Ulster Unionist Peer Lord Empey has again pressed the Government regarding the Executive’s failure to agree a legislative consent motion for the National Crime agency.
Lord Empey re-stated his concerns that Sinn Fein’s vetoing of the establishment of the National Crime Agency in respect of devolved matters will inadvertently result in Northern Ireland being used as a back door whereby people who are focused on crime could use the absence of the NCA to carry out their activities unmolested, unless the Police Service of Northern Ireland undertakes some of the roles that would otherwise have been carried out by the NCA in Northern Ireland.
Speaking in the House of Lords on amendments to the Crime and Courts Bill, Lord Empey said:
“That will incur a cost to the PSNI that I doubt very much there are currently resources to meet. It also means that the national expertise that the National Crime Agency could bring to bear on these criminals will not be brought to bear. Common sense dictates that where you have a vacuum, people will fill it. While I accept the regrettable need for these amendments, I do not share the Minister's current optimism that these matters will be resolved by negotiation. I just do not believe that they will be resolved.
‘I was always concerned about the devolution of policing and justice to Northern Ireland in the absence of a full agreement between the parties on how things would be done. There was no such agreement. It was a political necessity that was politically driven in the same manner as the euro was. The working out of the downstream consequences had not been done. It is therefore a matter of deep regret. “
Lord Empey continued:
“Can the Minister tell the House what steps the Government will take if evidence emerges that there are elements of activity in Northern Ireland that are not dealt with by the PSNI, thus creating a vacuum in which people can indulge in criminal activities which could spread to the mainland? In circumstances where agreement is not reached, where the Executive do not make alternative arrangements to pursue crime as was intended by the NCA, and where evidence emerges that crime is developing in Northern Ireland and is being spread to the mainland, what steps will the Government take?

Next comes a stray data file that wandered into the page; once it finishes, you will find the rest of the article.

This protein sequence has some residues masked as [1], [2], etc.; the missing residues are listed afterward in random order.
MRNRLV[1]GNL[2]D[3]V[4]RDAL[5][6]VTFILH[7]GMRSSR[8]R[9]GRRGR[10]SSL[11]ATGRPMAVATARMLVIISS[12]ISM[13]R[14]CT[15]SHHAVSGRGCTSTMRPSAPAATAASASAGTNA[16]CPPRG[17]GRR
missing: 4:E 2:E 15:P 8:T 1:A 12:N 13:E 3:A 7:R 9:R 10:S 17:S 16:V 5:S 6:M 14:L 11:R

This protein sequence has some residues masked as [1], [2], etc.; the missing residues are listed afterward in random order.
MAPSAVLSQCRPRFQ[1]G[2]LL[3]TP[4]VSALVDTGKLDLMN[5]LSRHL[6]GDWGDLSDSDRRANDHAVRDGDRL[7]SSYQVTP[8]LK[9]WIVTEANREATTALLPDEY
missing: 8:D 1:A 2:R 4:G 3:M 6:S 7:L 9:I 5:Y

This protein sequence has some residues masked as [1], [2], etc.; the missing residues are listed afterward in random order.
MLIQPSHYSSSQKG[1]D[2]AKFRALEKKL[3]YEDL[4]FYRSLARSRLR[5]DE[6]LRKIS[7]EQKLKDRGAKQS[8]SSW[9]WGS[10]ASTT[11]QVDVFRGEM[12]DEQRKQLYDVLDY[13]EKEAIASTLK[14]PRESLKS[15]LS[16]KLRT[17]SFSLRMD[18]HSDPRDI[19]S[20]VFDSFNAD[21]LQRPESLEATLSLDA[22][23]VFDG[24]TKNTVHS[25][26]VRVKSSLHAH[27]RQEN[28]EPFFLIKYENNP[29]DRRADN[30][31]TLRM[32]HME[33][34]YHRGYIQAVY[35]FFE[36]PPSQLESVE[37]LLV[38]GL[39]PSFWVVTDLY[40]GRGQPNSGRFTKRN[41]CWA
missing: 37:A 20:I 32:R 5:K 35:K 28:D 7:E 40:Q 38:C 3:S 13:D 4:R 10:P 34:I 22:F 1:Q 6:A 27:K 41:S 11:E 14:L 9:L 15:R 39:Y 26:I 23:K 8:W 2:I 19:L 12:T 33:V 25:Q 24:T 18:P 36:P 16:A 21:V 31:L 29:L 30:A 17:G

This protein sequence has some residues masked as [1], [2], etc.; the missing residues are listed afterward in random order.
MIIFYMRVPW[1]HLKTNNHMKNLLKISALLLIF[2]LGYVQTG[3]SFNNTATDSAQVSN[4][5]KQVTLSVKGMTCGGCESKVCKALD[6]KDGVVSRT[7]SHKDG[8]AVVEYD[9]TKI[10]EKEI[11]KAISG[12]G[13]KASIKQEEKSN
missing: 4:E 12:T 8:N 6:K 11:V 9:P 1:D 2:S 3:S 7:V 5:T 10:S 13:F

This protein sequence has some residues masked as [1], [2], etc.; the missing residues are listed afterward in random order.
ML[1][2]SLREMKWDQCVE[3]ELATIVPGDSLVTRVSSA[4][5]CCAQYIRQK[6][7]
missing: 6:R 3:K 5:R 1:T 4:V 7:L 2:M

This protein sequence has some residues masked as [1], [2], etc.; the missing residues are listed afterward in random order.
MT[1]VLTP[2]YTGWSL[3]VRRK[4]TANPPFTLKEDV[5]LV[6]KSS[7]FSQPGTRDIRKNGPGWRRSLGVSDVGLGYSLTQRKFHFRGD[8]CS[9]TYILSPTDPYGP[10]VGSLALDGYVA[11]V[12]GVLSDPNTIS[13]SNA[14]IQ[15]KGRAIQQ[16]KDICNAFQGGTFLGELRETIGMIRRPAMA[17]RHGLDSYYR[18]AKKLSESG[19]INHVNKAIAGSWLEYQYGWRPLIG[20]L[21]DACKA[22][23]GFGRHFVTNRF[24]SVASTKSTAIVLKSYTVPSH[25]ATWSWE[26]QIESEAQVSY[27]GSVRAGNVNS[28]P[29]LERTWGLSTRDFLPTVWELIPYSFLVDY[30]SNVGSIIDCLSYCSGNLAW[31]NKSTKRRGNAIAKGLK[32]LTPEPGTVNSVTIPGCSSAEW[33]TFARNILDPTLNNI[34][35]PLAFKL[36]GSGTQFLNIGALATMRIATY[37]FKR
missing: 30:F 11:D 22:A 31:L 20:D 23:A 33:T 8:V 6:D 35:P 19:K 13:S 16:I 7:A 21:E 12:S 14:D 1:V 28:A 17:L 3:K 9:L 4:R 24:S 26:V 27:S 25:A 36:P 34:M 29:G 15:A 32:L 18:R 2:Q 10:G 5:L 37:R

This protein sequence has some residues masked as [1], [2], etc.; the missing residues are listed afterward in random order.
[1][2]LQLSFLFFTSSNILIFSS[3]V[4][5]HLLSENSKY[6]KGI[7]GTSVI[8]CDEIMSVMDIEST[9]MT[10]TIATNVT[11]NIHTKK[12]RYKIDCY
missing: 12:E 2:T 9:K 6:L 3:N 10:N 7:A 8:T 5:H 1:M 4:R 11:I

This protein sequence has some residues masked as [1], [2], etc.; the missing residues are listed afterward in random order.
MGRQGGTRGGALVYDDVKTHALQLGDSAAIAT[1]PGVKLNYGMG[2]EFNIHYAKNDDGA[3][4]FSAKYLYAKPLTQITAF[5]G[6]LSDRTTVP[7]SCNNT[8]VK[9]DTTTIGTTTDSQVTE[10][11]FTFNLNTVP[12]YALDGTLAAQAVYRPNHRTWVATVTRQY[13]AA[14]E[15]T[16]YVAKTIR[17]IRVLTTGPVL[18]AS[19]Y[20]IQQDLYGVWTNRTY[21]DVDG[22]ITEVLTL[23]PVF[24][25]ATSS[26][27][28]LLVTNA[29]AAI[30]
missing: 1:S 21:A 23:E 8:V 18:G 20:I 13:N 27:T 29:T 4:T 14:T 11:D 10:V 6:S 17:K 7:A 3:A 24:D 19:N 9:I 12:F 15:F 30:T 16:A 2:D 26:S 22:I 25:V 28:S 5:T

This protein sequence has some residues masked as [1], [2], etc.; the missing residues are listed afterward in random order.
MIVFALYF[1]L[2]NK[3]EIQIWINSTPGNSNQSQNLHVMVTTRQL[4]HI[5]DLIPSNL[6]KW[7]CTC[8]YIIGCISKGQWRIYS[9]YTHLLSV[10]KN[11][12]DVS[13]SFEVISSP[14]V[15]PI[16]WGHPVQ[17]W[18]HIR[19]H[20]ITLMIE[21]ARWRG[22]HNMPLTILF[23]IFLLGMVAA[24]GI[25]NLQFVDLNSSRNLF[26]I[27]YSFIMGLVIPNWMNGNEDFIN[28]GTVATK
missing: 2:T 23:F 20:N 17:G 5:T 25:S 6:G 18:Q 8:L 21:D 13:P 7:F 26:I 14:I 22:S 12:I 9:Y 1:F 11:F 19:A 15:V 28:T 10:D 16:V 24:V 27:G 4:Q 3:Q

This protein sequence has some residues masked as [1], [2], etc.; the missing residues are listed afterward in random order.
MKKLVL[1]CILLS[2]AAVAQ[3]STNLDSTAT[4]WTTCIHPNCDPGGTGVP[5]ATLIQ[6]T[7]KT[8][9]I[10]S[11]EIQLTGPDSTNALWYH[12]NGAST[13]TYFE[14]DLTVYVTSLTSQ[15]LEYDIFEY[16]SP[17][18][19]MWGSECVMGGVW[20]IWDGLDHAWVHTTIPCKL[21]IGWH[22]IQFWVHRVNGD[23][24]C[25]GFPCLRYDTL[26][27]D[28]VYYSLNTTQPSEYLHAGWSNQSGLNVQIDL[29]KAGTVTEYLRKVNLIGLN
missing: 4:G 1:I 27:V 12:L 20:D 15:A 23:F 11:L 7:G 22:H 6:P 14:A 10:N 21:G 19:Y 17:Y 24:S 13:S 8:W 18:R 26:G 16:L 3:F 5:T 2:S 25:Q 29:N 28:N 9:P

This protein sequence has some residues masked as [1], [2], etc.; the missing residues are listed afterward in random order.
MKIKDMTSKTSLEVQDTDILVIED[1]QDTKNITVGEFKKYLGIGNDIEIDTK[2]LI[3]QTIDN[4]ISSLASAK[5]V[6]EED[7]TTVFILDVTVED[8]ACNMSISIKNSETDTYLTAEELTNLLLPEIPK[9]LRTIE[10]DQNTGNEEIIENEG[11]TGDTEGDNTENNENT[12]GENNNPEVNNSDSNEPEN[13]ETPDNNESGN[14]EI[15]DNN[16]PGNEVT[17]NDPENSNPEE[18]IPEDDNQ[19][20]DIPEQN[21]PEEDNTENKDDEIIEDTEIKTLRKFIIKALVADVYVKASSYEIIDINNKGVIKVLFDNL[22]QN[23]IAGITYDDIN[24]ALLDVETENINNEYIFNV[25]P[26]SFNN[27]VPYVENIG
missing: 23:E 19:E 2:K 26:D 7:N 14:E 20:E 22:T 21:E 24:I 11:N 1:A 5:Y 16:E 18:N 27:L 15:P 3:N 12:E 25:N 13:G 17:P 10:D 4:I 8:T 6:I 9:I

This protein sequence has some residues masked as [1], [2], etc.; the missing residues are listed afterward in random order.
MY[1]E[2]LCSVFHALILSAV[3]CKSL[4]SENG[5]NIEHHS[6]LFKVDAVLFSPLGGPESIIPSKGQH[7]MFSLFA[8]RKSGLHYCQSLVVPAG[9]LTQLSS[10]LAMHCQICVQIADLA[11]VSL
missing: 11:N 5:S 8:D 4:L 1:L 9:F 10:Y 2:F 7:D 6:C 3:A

Responding for the Government, Lord Taylor of Holbeach said:
“We are not in the business of creating gaps. The NCA was intended to close gaps in the current arrangements. That was in the Bill that we planned to create, but the Executive could not agree, which is why these amendments are before the House. We remain open to discussion and we have provided the necessary order-making powers to fully extend the NCA provisions to Northern Ireland should the position of the Executive change. Assuming the Executive stick to their decision, it is up to them to decide how to develop alternative capabilities for Northern Ireland to replace the work currently done by SOCA. As I have said, we are committed to providing as much operational capacity and capability as possible for the NCA operating in Northern Ireland. But, as I made clear, in the absence of legislative consent there are some things that the NCA will no longer be able to do, such as using Northern Ireland police powers to investigate serious and organised crime. This is to be regretted.”
Concluding, Lord Empey said:
“I particularly welcome the Government’s assurance that in the event that agreement is not reached and where the Executive do not make alternative arrangements to pursue crime as was intended by the NCA, and where evidence emerges that crime is developing in Northern Ireland and is being spread to the mainland, the Government of the United Kingdom ‘will respond in a responsible manner.’
The people, of Northern Ireland and their fellow citizens in the rest of the United Kingdom will demand that assurance is kept.”